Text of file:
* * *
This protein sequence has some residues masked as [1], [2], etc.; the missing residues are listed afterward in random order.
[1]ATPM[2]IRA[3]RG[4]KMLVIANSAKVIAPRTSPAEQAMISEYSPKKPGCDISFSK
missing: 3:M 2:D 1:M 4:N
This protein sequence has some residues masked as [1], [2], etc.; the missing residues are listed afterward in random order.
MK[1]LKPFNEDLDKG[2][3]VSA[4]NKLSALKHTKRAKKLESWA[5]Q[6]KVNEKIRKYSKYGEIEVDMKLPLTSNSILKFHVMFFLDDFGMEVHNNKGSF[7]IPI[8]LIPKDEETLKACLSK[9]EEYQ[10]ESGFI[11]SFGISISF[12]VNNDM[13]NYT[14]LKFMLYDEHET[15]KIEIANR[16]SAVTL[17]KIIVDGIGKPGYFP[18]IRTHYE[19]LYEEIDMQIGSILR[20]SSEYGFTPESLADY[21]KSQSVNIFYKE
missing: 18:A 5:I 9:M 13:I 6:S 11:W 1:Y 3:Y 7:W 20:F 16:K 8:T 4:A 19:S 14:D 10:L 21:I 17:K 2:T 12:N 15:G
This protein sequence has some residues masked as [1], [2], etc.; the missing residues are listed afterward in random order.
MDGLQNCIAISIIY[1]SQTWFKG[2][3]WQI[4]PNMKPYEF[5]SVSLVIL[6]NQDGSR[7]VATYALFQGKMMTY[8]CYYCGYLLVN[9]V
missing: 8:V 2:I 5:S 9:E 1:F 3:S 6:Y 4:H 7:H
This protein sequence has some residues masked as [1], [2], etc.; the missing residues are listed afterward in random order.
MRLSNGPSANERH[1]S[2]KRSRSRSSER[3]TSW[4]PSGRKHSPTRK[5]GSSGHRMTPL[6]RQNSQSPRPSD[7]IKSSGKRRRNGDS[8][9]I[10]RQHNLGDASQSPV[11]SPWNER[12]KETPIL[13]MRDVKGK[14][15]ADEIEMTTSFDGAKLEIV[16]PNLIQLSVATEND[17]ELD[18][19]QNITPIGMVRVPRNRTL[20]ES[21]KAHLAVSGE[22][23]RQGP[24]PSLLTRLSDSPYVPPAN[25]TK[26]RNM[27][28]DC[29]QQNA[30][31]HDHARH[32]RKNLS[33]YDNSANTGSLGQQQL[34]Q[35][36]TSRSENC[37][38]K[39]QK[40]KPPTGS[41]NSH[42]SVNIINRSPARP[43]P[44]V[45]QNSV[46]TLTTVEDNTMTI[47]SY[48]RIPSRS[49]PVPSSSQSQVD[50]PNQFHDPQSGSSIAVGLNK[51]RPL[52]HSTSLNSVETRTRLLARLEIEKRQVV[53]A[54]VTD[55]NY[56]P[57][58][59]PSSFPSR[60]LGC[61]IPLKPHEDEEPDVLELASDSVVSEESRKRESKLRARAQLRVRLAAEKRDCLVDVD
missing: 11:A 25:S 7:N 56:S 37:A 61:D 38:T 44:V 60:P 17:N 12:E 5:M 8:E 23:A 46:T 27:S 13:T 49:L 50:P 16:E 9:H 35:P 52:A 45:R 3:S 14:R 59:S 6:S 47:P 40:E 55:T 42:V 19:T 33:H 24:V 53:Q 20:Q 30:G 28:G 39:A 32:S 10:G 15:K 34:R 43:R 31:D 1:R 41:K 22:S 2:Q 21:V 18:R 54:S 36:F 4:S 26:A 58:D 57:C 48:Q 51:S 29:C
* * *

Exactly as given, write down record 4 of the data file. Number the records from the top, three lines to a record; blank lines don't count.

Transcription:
This protein sequence has some residues masked as [1], [2], etc.; the missing residues are listed afterward in random order.
MRLSNGPSANERH[1]S[2]KRSRSRSSER[3]TSW[4]PSGRKHSPTRK[5]GSSGHRMTPL[6]RQNSQSPRPSD[7]IKSSGKRRRNGDS[8][9]I[10]RQHNLGDASQSPV[11]SPWNER[12]KETPIL[13]MRDVKGK[14][15]ADEIEMTTSFDGAKLEIV[16]PNLIQLSVATEND[17]ELD[18][19]QNITPIGMVRVPRNRTL[20]ES[21]KAHLAVSGE[22][23]RQGP[24]PSLLTRLSDSPYVPPAN[25]TK[26]RNM[27][28]DC[29]QQNA[30][31]HDHARH[32]RKNLS[33]YDNSANTGSLGQQQL[34]Q[35][36]TSRSENC[37][38]K[39]QK[40]KPPTGS[41]NSH[42]SVNIINRSPARP[43]P[44]V[45]QNSV[46]TLTTVEDNTMTI[47]SY[48]RIPSRS[49]PVPSSSQSQVD[50]PNQFHDPQSGSSIAVGLNK[51]RPL[52]HSTSLNSVETRTRLLARLEIEKRQVV[53]A[54]VTD[55]NY[56]P[57][58][59]PSSFPSR[60]LGC[61]IPLKPHEDEEPDVLELASDSVVSEESRKRESKLRARAQLRVRLAAEKRDCLVDVD
missing: 11:A 25:S 7:N 56:S 37:A 61:D 38:T 44:V 60:P 17:N 12:E 5:M 8:E 23:A 46:T 27:S 13:T 49:L 50:P 16:E 9:H 35:P 52:A 45:R 3:S 14:R 59:S 6:S 47:P 40:E 55:T 42:V 19:T 33:H 24:V 53:Q 20:Q 30:G 28:G 39:A 32:S 10:G 15:K 34:R 43:R 31:D 1:R 41:K 22:S 2:Q 21:V 18:R 54:S 36:F 4:S 26:A 58:D 57:C 48:Q 51:S 29:C